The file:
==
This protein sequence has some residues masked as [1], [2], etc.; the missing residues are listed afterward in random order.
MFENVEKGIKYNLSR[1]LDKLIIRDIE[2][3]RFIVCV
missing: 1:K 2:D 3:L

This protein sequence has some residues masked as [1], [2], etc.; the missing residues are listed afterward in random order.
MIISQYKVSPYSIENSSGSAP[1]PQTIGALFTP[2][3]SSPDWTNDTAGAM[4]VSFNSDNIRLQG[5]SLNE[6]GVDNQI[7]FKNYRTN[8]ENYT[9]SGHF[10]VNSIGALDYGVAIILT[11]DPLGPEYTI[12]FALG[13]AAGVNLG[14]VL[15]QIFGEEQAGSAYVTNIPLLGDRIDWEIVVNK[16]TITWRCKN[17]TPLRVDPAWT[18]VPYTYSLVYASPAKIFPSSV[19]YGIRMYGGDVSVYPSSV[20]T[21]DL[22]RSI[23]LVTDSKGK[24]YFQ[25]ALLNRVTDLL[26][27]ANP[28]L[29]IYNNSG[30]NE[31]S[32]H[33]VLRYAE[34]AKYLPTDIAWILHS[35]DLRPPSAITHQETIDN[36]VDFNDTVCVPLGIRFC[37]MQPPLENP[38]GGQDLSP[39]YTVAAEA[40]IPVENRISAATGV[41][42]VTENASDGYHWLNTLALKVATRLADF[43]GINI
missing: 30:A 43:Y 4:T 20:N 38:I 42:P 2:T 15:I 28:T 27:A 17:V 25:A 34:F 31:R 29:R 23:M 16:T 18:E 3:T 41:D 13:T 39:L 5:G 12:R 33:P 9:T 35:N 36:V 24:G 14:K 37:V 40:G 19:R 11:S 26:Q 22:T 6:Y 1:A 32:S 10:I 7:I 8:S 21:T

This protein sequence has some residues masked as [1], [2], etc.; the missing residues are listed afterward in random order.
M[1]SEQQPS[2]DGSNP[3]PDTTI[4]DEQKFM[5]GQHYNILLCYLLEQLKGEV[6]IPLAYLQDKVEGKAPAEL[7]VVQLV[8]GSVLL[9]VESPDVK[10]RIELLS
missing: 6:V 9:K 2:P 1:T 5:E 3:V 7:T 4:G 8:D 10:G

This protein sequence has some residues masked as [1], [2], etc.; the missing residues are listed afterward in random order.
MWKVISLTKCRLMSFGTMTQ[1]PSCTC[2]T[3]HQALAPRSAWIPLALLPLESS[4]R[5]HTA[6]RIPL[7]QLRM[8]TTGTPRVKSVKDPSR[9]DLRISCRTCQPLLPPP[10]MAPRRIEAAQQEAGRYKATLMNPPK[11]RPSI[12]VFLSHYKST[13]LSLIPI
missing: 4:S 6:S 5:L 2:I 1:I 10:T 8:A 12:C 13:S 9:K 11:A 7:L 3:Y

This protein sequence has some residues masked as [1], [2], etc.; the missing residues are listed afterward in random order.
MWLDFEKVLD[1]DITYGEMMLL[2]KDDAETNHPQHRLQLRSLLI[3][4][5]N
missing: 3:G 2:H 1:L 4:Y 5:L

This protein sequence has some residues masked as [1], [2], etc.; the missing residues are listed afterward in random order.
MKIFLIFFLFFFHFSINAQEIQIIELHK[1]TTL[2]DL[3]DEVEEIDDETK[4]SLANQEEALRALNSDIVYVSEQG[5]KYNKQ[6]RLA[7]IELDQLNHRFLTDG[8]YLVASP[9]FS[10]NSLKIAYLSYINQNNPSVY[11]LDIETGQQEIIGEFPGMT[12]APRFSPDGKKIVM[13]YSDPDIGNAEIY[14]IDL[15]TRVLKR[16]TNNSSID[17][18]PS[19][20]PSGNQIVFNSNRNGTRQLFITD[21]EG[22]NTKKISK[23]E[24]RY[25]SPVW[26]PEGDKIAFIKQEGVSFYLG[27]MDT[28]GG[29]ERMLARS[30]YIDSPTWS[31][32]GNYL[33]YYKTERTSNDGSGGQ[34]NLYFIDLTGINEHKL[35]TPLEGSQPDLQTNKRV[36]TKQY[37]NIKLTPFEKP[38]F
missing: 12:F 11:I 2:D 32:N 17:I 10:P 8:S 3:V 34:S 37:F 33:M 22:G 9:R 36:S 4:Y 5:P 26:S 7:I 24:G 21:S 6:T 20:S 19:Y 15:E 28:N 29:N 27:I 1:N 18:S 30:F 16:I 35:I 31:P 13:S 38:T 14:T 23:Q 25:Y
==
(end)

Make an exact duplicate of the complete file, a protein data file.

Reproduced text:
This protein sequence has some residues masked as [1], [2], etc.; the missing residues are listed afterward in random order.
MFENVEKGIKYNLSR[1]LDKLIIRDIE[2][3]RFIVCV
missing: 1:K 2:D 3:L

This protein sequence has some residues masked as [1], [2], etc.; the missing residues are listed afterward in random order.
MIISQYKVSPYSIENSSGSAP[1]PQTIGALFTP[2][3]SSPDWTNDTAGAM[4]VSFNSDNIRLQG[5]SLNE[6]GVDNQI[7]FKNYRTN[8]ENYT[9]SGHF[10]VNSIGALDYGVAIILT[11]DPLGPEYTI[12]FALG[13]AAGVNLG[14]VL[15]QIFGEEQAGSAYVTNIPLLGDRIDWEIVVNK[16]TITWRCKN[17]TPLRVDPAWT[18]VPYTYSLVYASPAKIFPSSV[19]YGIRMYGGDVSVYPSSV[20]T[21]DL[22]RSI[23]LVTDSKGK[24]YFQ[25]ALLNRVTDLL[26][27]ANP[28]L[29]IYNNSG[30]NE[31]S[32]H[33]VLRYAE[34]AKYLPTDIAWILHS[35]DLRPPSAITHQETIDN[36]VDFNDTVCVPLGIRFC[37]MQPPLENP[38]GGQDLSP[39]YTVAAEA[40]IPVENRISAATGV[41][42]VTENASDGYHWLNTLALKVATRLADF[43]GINI
missing: 30:A 43:Y 4:T 20:N 38:I 42:P 2:T 15:I 28:T 27:A 17:V 25:A 34:F 31:R 29:R 23:M 16:T 18:E 3:T 41:D 13:T 39:L 5:G 12:R 33:P 9:T 35:N 36:V 24:G 14:K 37:V 40:G 19:R 11:S 26:Q 22:T 6:Y 1:A 32:S 10:I 7:I 8:S 21:T

This protein sequence has some residues masked as [1], [2], etc.; the missing residues are listed afterward in random order.
M[1]SEQQPS[2]DGSNP[3]PDTTI[4]DEQKFM[5]GQHYNILLCYLLEQLKGEV[6]IPLAYLQDKVEGKAPAEL[7]VVQLV[8]GSVLL[9]VESPDVK[10]RIELLS
missing: 6:V 9:K 2:P 1:T 5:E 3:V 7:T 4:G 8:D 10:G

This protein sequence has some residues masked as [1], [2], etc.; the missing residues are listed afterward in random order.
MWKVISLTKCRLMSFGTMTQ[1]PSCTC[2]T[3]HQALAPRSAWIPLALLPLESS[4]R[5]HTA[6]RIPL[7]QLRM[8]TTGTPRVKSVKDPSR[9]DLRISCRTCQPLLPPP[10]MAPRRIEAAQQEAGRYKATLMNPPK[11]RPSI[12]VFLSHYKST[13]LSLIPI
missing: 4:S 6:S 5:L 2:I 1:I 10:T 8:A 12:C 13:S 9:K 11:A 7:L 3:Y

This protein sequence has some residues masked as [1], [2], etc.; the missing residues are listed afterward in random order.
MWLDFEKVLD[1]DITYGEMMLL[2]KDDAETNHPQHRLQLRSLLI[3][4][5]N
missing: 3:G 2:H 1:L 4:Y 5:L

This protein sequence has some residues masked as [1], [2], etc.; the missing residues are listed afterward in random order.
MKIFLIFFLFFFHFSINAQEIQIIELHK[1]TTL[2]DL[3]DEVEEIDDETK[4]SLANQEEALRALNSDIVYVSEQG[5]KYNKQ[6]RLA[7]IELDQLNHRFLTDG[8]YLVASP[9]FS[10]NSLKIAYLSYINQNNPSVY[11]LDIETGQQEIIGEFPGMT[12]APRFSPDGKKIVM[13]YSDPDIGNAEIY[14]IDL[15]TRVLKR[16]TNNSSID[17][18]PS[19][20]PSGNQIVFNSNRNGTRQLFITD[21]EG[22]NTKKISK[23]E[24]RY[25]SPVW[26]PEGDKIAFIKQEGVSFYLG[27]MDT[28]GG[29]ERMLARS[30]YIDSPTWS[31][32]GNYL[33]YYKTERTSNDGSGGQ[34]NLYFIDLTGINEHKL[35]TPLEGSQPDLQTNKRV[36]TKQY[37]NIKLTPFEKP[38]F
missing: 12:F 11:I 2:D 32:N 17:I 10:P 8:S 3:V 34:S 37:F 33:M 22:G 9:R 36:S 4:Y 5:P 26:S 7:I 24:G 21:S 6:T 20:S 19:Y 15:E 28:N 29:N 27:I 1:N 18:S 30:F 16:I 35:I 31:P 13:S 38:T 14:T 23:Q 25:Y